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Research to focus on groundwater infiltration impact on infrastructure

Atkins has announced that it has joined forces with University of Birmingham, Imperial College London, and the British Geological Survey the impact of groundwater infiltration on urban infrastructure.

Under the agreement a Centre for Research and Innovation will be established to look at the issues created by groundwater infiltration in the UK.

“For decades infiltration has been a long standing infrastructure challenge for our industry,” said Atkins technical authority for urban stormwater management Adam Cambridge. “Local communities are often the ones most affected by the problem.

“This is the first time we’ve taken a co-ordinated approach to tackle the impacts of infiltration facing our infrastructure head on. Over the next five years, the centre will bring together academics, researchers and industry to build an integrated approach in managing the environmental risk and economic impact to our sewerage network across the UK, hopefully freeing up capacity, reducing the overspills and saving millions of pounds in the process.”

For the first two years, the centre will be focused on sewerage infrastructure where water seeping through cracked pipes is estimated to account for 40% of flow in the network. Initial estimates suggest that this problem costs the water industry millions of pounds a year after it was established that three utility companies spent £80M in responding to issues related to groundwater infiltration in 2013/14.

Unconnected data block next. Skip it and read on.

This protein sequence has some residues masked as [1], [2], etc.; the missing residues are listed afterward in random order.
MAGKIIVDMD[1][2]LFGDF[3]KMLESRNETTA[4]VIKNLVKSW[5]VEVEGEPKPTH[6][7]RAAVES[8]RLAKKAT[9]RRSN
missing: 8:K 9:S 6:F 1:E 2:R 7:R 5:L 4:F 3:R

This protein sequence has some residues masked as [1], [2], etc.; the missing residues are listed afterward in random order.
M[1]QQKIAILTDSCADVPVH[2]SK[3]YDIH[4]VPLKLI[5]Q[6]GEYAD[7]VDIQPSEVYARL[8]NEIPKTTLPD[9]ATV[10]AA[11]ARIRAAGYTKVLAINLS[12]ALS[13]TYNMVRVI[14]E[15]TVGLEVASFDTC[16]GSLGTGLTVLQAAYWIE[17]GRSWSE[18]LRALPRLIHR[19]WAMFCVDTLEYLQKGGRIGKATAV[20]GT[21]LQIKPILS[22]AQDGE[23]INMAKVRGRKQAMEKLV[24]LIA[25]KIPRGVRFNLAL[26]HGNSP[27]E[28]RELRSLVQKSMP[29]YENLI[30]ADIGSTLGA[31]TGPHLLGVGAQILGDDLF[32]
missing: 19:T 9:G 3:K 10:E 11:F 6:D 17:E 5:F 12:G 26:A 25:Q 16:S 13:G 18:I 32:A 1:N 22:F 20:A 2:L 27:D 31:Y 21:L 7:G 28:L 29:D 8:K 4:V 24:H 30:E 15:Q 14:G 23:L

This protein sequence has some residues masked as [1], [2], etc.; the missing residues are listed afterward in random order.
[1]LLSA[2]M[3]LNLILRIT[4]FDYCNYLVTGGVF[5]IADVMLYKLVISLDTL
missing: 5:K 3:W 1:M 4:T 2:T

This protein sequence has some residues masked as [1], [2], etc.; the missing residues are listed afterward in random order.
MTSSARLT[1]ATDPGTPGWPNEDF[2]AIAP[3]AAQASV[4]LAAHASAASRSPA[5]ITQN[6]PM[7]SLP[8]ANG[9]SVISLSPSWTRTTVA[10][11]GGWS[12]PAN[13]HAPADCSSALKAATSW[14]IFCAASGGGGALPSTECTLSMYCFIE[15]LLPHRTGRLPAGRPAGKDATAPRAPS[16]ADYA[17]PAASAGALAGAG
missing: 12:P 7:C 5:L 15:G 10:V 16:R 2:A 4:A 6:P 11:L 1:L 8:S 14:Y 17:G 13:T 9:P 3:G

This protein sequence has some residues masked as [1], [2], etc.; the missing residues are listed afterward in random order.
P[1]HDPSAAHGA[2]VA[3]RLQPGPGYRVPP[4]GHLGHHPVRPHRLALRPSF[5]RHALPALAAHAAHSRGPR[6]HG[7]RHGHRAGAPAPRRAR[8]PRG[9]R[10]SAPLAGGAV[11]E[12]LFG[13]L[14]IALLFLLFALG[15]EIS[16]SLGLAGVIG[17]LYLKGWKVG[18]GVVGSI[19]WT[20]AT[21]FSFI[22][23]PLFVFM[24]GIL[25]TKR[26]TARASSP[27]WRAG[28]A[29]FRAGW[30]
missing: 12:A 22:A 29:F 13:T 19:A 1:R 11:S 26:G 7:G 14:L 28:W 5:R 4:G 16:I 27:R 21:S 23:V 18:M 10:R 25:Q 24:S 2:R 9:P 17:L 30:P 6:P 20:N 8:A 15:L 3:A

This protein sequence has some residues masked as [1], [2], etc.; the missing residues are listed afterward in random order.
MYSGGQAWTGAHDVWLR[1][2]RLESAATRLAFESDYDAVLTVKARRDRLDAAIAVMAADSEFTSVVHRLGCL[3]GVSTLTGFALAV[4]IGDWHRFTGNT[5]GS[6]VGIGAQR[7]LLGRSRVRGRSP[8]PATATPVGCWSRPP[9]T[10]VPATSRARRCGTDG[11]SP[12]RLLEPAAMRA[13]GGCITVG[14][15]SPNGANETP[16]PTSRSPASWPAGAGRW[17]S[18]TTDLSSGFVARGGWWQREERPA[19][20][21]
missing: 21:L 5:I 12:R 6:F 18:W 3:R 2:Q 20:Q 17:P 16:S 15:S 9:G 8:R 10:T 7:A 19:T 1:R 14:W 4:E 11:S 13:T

The centre will link academia and industry together to deliver innovative and practicable outcomes that could bring significant financial and environmental benefits.

The long-term aim of the centre is to develop preventative techniques that will reduce on-going asset management costs, as well as improve environmental standards and customer service for the industry. At times of increased wet weather and flooding across the UK, such as the 2013/14 winter, these techniques will also directly reduce the risk of flooding in urban areas.

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